Fresh-mint infused ice cream flavors have grown up quickly from the esoteric awe they might have once induced. Now that Ciao Bella even makes a fresh mint chip ice cream, it’s no longer the domain of chefs and home cooks, either. Fresh mint leaves are a world of difference from the minty mint chip flavor we grew up with (read: peppermint oil); it’s kind of one of those delightful twists on a flavor that you didn’t even know needed improving. But since there are so many varieties of fresh mint, I’m curious to see what happens when we begin to discern them in things like ice cream, too.
Hence, this experiment. I recently discovered the fresh, minty flavor of wintergreen while I was on “Wildman” Steve Brill’s tour of Prospect Park. Rather than coming from a stick of Winterfresh gum, it comes from a stick of the black birch tree (also the flavor source of birch beer). It’s mild, and I should have grabbed a couple more twigs than I did on the tour — but we’ll get to that later. Brill explained that aside from its minty flavor, the black birch twigs release mild pain relieving qualities when chewed on. It’s a great natural alternative to aspirin, especially for children and babies. Brill’s daughter, Violet, recently went through teething and was given black birch to chew on to calm the pain.
Could there be a pain-relieving ice cream flavor, I immediately wondered. It sounded too good to be true.
black birch twigs take a beating before going into the pot
Okay, I’ll step the excitement down one notch and let you know that the end result of my chemistry experiment (steeping black birch in cream and milk instead of, for instance, vanilla beans) didn’t work out quite as magically as I had hoped. I had been so accustomed to steeping just a tiny bit of vanilla and reaping a big flavor reward that I didn’t expect it to be much different for black birch. I steeped just two twigs (pictured above) in three cups total of milk and cream, and it turns out that wasn’t quite enough. I tasted the mixture while stirring it so many times, searching for that mint flavor and not finding nearly enough of it, that I think I was beginning to dream it was there. When it was all churned and finished, I thought I could taste it, though mostly in the aftertaste. Concerned about hallucinating, I asked Ben to try the finished ice cream product, and he confirmed: for some reason, the wintergreen taste comes out in the aftertaste. So I’ve concluded that it takes more than two black birch twigs to make this much ice cream. Perhaps a lot more. The same probably goes for the pain relieving qualities.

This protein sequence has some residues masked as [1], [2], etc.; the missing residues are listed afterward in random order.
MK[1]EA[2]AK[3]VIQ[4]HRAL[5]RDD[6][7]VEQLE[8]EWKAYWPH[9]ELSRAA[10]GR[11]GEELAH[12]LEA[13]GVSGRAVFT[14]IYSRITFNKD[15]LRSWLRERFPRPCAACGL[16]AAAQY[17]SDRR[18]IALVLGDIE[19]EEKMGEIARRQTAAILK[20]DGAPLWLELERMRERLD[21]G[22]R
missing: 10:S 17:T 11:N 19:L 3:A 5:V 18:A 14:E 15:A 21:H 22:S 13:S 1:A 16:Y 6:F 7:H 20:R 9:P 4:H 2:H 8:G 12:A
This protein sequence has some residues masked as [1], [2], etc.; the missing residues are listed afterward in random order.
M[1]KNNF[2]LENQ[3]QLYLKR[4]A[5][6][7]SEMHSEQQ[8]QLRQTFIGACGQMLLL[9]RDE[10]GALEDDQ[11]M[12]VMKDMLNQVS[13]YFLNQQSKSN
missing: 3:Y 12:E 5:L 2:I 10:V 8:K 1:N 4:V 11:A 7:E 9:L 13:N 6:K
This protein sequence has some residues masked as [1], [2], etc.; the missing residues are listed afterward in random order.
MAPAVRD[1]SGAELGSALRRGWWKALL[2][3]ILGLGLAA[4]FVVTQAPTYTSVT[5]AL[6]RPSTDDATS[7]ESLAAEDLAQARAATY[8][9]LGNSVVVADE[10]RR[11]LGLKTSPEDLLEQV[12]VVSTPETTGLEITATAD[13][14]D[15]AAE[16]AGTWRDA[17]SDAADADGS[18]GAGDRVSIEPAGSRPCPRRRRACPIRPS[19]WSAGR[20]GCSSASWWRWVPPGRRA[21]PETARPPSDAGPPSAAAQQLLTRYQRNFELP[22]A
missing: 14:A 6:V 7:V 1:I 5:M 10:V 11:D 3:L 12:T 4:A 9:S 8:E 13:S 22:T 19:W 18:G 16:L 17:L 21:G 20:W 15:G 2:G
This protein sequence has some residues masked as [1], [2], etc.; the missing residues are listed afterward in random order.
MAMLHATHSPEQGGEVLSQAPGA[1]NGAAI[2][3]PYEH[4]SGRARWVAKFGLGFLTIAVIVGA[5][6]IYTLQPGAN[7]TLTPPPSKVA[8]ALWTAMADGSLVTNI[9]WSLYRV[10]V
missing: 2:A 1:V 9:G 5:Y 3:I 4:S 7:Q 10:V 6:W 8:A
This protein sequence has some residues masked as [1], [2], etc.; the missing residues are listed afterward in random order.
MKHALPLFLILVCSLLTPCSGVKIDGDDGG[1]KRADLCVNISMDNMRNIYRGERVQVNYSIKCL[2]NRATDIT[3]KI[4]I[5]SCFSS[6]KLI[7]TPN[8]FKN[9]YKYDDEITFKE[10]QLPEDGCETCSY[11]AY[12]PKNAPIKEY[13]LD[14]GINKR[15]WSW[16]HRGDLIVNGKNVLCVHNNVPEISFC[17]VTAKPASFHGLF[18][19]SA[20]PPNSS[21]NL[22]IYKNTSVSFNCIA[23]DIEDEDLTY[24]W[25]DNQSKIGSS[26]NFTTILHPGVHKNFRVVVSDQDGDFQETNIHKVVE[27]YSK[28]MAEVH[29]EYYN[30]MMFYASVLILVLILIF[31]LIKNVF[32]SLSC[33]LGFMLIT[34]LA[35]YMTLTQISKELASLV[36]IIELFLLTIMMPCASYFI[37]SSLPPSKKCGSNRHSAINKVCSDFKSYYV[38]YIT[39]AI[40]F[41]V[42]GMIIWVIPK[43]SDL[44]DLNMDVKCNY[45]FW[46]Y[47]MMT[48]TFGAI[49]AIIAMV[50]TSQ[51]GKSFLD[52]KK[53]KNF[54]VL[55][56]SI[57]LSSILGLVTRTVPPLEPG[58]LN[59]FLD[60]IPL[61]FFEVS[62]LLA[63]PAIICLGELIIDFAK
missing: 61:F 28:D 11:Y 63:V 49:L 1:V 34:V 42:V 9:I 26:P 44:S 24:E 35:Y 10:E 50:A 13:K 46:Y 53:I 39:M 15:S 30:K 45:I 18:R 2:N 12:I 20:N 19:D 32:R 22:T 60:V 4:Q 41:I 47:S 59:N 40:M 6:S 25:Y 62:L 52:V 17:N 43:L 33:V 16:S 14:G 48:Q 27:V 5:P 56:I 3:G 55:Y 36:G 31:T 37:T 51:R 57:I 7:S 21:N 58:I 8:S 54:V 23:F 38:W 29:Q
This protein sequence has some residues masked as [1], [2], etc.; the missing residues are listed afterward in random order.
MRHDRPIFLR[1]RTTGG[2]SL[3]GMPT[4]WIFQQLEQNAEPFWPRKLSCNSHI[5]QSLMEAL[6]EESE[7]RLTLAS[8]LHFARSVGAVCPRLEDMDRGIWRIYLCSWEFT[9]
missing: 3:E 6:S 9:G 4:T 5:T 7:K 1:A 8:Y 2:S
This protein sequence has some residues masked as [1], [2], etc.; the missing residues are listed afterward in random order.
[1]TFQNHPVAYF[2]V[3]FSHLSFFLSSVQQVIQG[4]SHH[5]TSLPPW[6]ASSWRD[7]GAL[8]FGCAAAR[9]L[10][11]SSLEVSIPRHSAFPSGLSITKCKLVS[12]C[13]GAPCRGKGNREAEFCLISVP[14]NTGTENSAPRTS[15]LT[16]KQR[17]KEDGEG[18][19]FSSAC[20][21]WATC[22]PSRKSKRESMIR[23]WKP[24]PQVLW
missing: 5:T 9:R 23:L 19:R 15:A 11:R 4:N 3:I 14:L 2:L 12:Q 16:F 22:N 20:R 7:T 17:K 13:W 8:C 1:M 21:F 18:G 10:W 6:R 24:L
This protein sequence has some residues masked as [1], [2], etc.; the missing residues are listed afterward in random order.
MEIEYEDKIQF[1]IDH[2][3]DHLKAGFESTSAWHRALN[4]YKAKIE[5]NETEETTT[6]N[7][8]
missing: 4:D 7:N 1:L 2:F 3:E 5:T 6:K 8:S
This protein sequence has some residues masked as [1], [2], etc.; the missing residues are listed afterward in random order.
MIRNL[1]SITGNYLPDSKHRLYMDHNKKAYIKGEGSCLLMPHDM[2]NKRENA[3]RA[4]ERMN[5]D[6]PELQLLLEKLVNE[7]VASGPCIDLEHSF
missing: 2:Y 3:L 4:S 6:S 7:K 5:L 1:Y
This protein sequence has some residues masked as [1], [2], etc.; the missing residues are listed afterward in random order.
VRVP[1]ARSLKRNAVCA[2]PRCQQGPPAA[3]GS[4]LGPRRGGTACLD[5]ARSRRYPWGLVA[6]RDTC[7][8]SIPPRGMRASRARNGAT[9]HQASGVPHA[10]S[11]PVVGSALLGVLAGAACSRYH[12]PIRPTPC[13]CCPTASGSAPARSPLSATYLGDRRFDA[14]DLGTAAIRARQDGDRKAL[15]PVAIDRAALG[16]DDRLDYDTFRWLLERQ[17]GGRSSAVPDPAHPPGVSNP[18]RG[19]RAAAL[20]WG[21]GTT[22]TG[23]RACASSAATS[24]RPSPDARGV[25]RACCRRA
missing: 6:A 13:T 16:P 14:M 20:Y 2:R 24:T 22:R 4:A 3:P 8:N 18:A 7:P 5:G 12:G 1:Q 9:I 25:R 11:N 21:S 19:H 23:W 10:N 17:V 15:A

So to pamper my disappointment, I made chocolate chip cookies and smashed them together with the ice cream for some super chip-tastic creamity cool ice cream cookiewiches. It relieved the pain, alright.
Wintergreen Chip Ice Cream Cookiewiches
(makes about 1 quart of ice cream for 8 sandwiches)
1 1/2 cups heavy cream
1 1/2 cups whole milk
1/2 cup sugar
5-6 black birch twigs (just making an educated guess here… )
1/2 cup dark chocolate chips or chunks
for the cookies:
ah, heck, don’t listen to my cookie-making advice, go here for a sound 24-cookie recipe, and then make slightly bigger, flatter cookies for a total of 16
Combine milk, cream, and black birch twigs, broken or sliced apart to release flavor, in a saucepan. You can also use a tea steeper (as pictured above) to keep any bits of twig contained. Bring mixture to a boil over medium heat, reduce heat to low and simmer for about half an hour, stirring occasionally. Remove black birch twigs. Add sugar and stir until dissolved. Transfer mixture to a covered container and refrigerate for several hours until completely cold. Pour mixture into ice cream maker and follow machine’s instructions. In the last ten seconds of churning, toss in chocolate chips. Use immediately, or transfer to freezer to “ripen” the ice cream, about two hours.
Bake cookies according to recipe and let cool completely. You can also refrigerate them for quicker cooling. Spoon about 1/2 cup of ice cream in between two cookies. Serve immediately, or wrap in waxed paper to store in the freezer.
(for 1 quart of ice cream and 16 cookies)
1 1/2 cups heavy cream (at $3.25/pint): $2.40
1 1/2 cups whole milk (at $3.99/gallon): $0.75
foraged black birch: $0
1/2 cup sugar: $0.20
1/2 cup dark chocolate chunks: $0.70
for the cookies:
2 sticks butter: $3.00
24 oz dark chocolate: $3.00
3 eggs: $0.60
1/3 cup flour: $0.15
1 cup sugar: $0.40
1/4 tsp baking powder: $0.05
Nine brownie points: Purported medicinal benefits of black birch aside, this dessert is still a big gob of ice cream between two buttery discs of chocolate chip cookies. Calci-yum.